A town council was established in 2000, though it no longer governs Drighlington, Gildersome, Tingley and East and West Ardsley - areas formerly part of the municipal borough.

Following a review of parliamentary representation in West Yorkshire, the Morley and Rothwell parliamentary constituency, represented by Colin Challen (Labour) is set to be abolished at the 2009/2010 election and be replaced by the new Morley and Outwood constituency.

The town's Municipal Coat of Arms features the symbolic principal industries of the Municipal Borough: Manufacturing of Woollen Cloth, Coal Mining and Quarrying.

Present

Morley Indoor Market
Queen Street

Morley Town Hall is sometimes used for music recordings, due to its excellent acoustics[citation needed]. It has also been used in television shows Heartbeat and Emmerdale, owing to there being a disused magistrates court inside the building and a cobblestoned street to one side. It also hosts concerts by local schools and performances by the Morley Amateur Operatic Society, whose pantomimes have taken place at the Alexandra Hall for many years.

The town is perhaps most notable as the home of Orbit[3] - one of the U.K's foremost clubs, which hosted the world's biggest techno, trance and hard house DJs.[4] During the late nineties, the club became a mecca of Northern rave culture until its sudden closure in 2003.

Three secondary schools serve pupils from Morley: Morley High School (formerly Morley Grammar), Bruntcliffe High School and Woodkirk High School (technically in West Ardsley but has a large proportion of students from Morley due to its catchment area). The Joseph Priestley College offers Further Education at numerous sites in the town.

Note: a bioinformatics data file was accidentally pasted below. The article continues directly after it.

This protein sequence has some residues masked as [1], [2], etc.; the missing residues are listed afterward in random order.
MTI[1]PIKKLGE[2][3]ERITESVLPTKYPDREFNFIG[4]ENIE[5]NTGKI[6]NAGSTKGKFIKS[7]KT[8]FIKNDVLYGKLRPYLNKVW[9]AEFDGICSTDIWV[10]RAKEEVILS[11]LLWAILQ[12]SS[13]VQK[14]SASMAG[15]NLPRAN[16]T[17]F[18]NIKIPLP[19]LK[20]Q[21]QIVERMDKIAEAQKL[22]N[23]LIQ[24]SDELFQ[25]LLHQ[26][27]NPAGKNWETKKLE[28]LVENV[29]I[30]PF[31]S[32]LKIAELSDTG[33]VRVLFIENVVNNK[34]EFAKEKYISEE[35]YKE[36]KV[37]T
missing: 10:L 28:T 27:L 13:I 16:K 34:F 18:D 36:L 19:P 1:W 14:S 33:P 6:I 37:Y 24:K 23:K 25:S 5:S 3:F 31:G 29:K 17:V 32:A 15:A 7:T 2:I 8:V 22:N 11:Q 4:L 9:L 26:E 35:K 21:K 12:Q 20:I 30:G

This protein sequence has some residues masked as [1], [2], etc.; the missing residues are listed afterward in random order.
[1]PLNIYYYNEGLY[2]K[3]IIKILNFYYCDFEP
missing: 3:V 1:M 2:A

Morley railway station is half a mile from the town centre.

There are three main supermarkets in Morley, a Morrisons in the town centre, an Asda to the south side of Morley and a Sainsbury's at the White Rose Centre which lies on the outskirts of Morley, towards Beeston and Holbeck

Morley, is one of the main settings for the critically acclaimed and award winning David Peace's Red Riding Quartet novel and 2009 television series which explore West Yorkshire police corruption during the 1970s and 1980s.

Sport

Morley R.F.C. was founded in 1878 and was a member of the Northern Union. When the Northern Union clubs broke away from the RFU to form what is now rugby league, the Morley representatives missed the train to Huddersfield as they were still in the pub. The club's heyday was in the 1970s where they won the Yorkshire Cup on five occasions. Some of this glory was recaptured in April 2005 when the club won the Powergen Intermediate Cup at Twickenham.

The town also has a cricket club (whose team plays in the Bradford League), along with a football club (Morley Town) and Rugby league club (Morley Borough).

Twin towns

  • Germany Siegen, Germany, since 1966.

Notable people

Natives of the town refer to themselves as Morleians. Famous Morleians include:

References

External links

Advertisements

Advertisements






Got something to say? Make a comment.
Your name
Your email address
Message